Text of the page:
On Saturday, I visited a new exhibit that had opened up at a local museum. I also had to travel to Truro, NS for my job and visited a museum there on Sunday. Note that I have a busy couple of weeks coming up, so I'm not planning to write a post next week. Check back in July for new content.
The Fredericton Region Museum recently opened a new exhibit called The Wabanaki Way about First Nations in New Brunswick. Wabanaki is a term that encompasses Mi'kmaq and Maliseet/Wolastoqiyik First Nations in New Brunswick plus some in the northeastern US such as the Penobscot.
This exhibit took up one room in the museum. It had cabinets with artifacts, a screen that cycled some old photos, and signs that told the story of First Nations history and culture in New Brunswick. The signs were in four languages: Mi'kmaq, Maliseet, English, and French. One weakness of this exhibit was that many the artifacts didn't have much in the way of labels to explain their significance and tie them into the story being told.
Here are some of the items that were included in the display. On the left is a cabinet with some stone tools and on the right are some birch bark baskets. Apparently it was common for designs to be scratched into the dark layer of the birch bark.
(Speaking of baskets, there is also a cool exhibition on right now at the Gallery on Queen that includes creative wooden baskets by Ralph Simpson, a retired forest ranger.)
The exhibit at the Fredericton Region Museum also had a pre-confederation letter from Lt. Gov. Thomas Carleton ordering that the lands of a reserve be respected. A copy of the Ganong map was included in the display as well, to show ancient canoe/portage routes in the province.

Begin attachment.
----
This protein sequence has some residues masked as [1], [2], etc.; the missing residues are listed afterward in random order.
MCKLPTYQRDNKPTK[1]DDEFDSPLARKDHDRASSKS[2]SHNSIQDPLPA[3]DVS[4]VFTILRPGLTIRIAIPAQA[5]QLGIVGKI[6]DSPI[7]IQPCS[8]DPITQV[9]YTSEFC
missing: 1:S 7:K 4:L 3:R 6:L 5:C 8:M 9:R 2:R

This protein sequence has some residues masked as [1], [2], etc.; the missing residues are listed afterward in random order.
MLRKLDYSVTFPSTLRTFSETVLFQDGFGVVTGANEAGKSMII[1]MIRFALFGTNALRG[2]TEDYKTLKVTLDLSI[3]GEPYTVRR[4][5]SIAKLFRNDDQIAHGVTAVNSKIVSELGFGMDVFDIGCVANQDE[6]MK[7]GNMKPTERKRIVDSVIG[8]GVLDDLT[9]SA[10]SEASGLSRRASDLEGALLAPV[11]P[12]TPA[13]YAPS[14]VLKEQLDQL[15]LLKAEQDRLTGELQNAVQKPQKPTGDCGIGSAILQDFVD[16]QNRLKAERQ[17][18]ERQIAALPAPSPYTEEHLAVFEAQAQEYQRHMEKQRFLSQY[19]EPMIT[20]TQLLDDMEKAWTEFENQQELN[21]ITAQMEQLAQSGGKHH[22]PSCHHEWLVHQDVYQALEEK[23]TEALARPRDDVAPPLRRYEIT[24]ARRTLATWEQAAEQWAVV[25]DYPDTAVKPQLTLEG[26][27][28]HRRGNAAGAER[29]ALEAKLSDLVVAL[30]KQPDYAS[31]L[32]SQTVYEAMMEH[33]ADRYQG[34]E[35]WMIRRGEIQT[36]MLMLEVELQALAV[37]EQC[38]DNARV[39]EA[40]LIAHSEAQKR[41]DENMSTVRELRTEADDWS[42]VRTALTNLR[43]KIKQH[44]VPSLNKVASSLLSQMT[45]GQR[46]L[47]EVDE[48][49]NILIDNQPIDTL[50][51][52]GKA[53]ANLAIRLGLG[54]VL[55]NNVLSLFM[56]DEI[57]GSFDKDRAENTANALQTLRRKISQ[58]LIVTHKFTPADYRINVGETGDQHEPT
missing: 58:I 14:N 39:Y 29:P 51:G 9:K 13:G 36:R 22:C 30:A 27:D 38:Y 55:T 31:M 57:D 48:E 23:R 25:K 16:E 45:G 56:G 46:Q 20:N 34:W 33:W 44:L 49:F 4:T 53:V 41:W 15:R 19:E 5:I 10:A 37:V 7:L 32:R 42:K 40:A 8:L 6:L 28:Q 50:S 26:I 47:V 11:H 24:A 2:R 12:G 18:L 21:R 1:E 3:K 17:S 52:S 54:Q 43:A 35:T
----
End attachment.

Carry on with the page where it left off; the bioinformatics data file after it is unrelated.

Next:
In Truro, I stopped at the Millbrook Cultural and Heritage Centre. I've mentioned this heritage centre before in my suggested travel itinerary for the Maritime Provinces, but can't recall the last time I've visited it. They have a small museum—and a really good gift shop.
The highlight of this museum, for me, was seeing a birch bark canoe that was in the process of being built. I wasn't there at the right time to actually see the builder working on it, which would have been even better. They also had a few completed canoes on display.
The Millbrook Cultural and Heritage Centre also had a petroglyph on display and various pieces of Mi'kmaq material culture such as the quillwork baskets in the following picture. At this museum, the artifacts had pretty thorough descriptions.
One interesting thing I learned at this museum was about the Treaty of Watertown, which was the first treaty signed by the US after the Declaration of Independence. To this day, Canadian Mi'kmaq are allowed to enlist in the US armed forces.
I'll wrap this post up with a couple of park recommendations. While I was in Truro, I went for a short hike in Victoria Park; it has a really scenic ravine and waterfall. And on my drive home, I stopped briefly at the Sackville Waterfowl Park (which I've mentioned in a previous post).